Tim & Puma Mimi and the apple

The Stone Collection Of Tim & Puma Mimi

Tim & Puma Mimi and the apple

Tim & Puma Mimi and the apple

As the sparse synthesizer and video games breaks beep to life on the first track of The Stone Collection Of Tim & Puma Mimi we hear a Puma Mimi ask a question, “Acchi, kocchi, acchi, kocchi, dochi ni ikou?” (Here, there, here, there, which way to go?). It is unclear if she’s asking us or herself. And with the range of musical genres represented on the album (hip hop, dance, electronic, J-pop, crossover jazz, fruit), this might be emblematic of the album itself. At its heart, it’s a fun and accessible (even if you don’t speak Japanese) musical metaphor for modern Tokyo living.

Much as the album defies straightforward definition, so too does how Tim and Puma Mimi met (“We met at the Santa Klaus party in the Netherlands in the end of 2003.”), and eventually came to live and make music in Tokyo.

In places it is a throwback album of beautiful voicework and analog instruments, yet its modern synthesizers, canned drumbeats and use of fruit as instrument (what?!) belie the way it was made–not in the studio, but in Puma Mimi’s small 1DK (One Dining Kitchen Apartment) flat in Shinagawa, Tokyo.

HESO: How do you make music? digitally, analoguely, with fresh produce or all of the above?

Tim: All of them, we don’t have rules, how to produce, it just has to bring the song to a cool shape. The cucumber is electronic, the flute acoustic, mostly I use the micro Korg, but sometimes Fender Rhodes or Mini Moog, or even plug-ins, but I don’t like midi.

More than just the multi-instrumentalist genre-mashing, the way the songs are made reflects on the private/personal relationship between life and music, recording and touring, loving and playing. Having met and seen a bright future, both musically and romantically, they soon had to part because of the technicalities of bureaucratic life–visas, work, nationality. But long distance relationshipping didn’t stop them from making music. The Skype concert series soon sprang to life, with Tim touring clubs Europe and skype-casting Mimi singing live from her kitchen in Tokyo. This, plus their growing number of singles, created a following and got them into electro-festivals across Europe. But it wasn’t enough.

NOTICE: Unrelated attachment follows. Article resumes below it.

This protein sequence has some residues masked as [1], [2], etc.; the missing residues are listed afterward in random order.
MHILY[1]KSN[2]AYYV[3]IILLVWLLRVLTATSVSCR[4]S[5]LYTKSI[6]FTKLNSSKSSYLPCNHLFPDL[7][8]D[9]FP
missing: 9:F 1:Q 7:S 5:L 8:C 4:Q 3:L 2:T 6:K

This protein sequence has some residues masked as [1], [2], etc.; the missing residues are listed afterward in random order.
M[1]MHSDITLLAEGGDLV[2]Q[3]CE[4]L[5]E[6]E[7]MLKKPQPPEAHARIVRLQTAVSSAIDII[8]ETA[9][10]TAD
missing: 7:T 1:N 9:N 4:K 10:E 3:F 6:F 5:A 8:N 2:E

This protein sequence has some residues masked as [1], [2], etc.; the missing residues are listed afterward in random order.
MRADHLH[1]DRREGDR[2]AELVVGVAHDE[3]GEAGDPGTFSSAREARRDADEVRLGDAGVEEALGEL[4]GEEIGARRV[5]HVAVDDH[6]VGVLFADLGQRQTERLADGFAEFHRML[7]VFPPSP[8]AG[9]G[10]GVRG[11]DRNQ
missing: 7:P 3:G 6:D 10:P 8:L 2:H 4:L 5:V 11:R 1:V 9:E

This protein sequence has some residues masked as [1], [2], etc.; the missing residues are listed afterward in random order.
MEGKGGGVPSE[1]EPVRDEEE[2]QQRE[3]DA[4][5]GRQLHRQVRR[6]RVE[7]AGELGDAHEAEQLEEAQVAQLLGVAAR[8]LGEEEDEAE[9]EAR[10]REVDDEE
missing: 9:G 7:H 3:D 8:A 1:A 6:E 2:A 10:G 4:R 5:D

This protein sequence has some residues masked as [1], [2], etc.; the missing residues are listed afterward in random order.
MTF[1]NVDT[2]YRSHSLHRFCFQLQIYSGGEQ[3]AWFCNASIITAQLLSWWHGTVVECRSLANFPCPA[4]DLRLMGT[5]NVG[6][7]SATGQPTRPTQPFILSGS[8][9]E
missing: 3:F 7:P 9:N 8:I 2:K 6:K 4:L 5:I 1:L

HESO: You wrote and recorded your album in Mimi’s tiny Tokyo apartment, but where are you now?

Tim: Now we live in Zurich, bit bigger apartment, but still all instruments in bedroom. It’s in Kreis 4, the melting pot of underground Zurich (yes that exists too in Zurich, beside being a super-expensive and clean old town famed for the Bahnhofstrasse). Sometimes we rent a music-room, but it’s often underground and humid.

Tim & Puma Mimi Live at Womb in Tokyo

Tim & Puma Mimi Live at Womb in Tokyo

HESO: Tim, what is your impression of Japan? Puma Mimi, Switzerland?

Tim: Japan? First I was disappointed, I had a picture of crazy colorful people, but 90% of people in Tokyo wear black suits. But after two weeks you start to understand, why they don’t look into your eyes, that they have different lines to queue for next train. After two months you start to love it, but I’m not sure if I will ever feel at home there.

Mimi: I like Zürich very much because I can get both city and nature life at once. I grew up in the northern part of Japan where I enjoyed nature, but as a teenager, it was boring. No concert places, no exhibitions. Even the last cinema in the town went bankrupt, and turned to be a Karaoke house (yeah! of course we had Karaoke!). Then I went to Tokyo to study when I was 19. Tokyo was so exciting, creative fashion, fast information, music, arts and so on…. I enjoyed it a lot. But sometimes, I couldn’t breathe. I missed nature, fresh air, fresh water, quietness, the sky. Compared to Tokyo, Zürich is very small, but there are many things going on in this “little big city”. Lake water is very clean. And I can get to deep nature in 10 min by train. That’s perfect combination for me. Besides Zürich, I like mountain area in Ticino, old stone houses and sharp mountains. It’s so nice to walk there.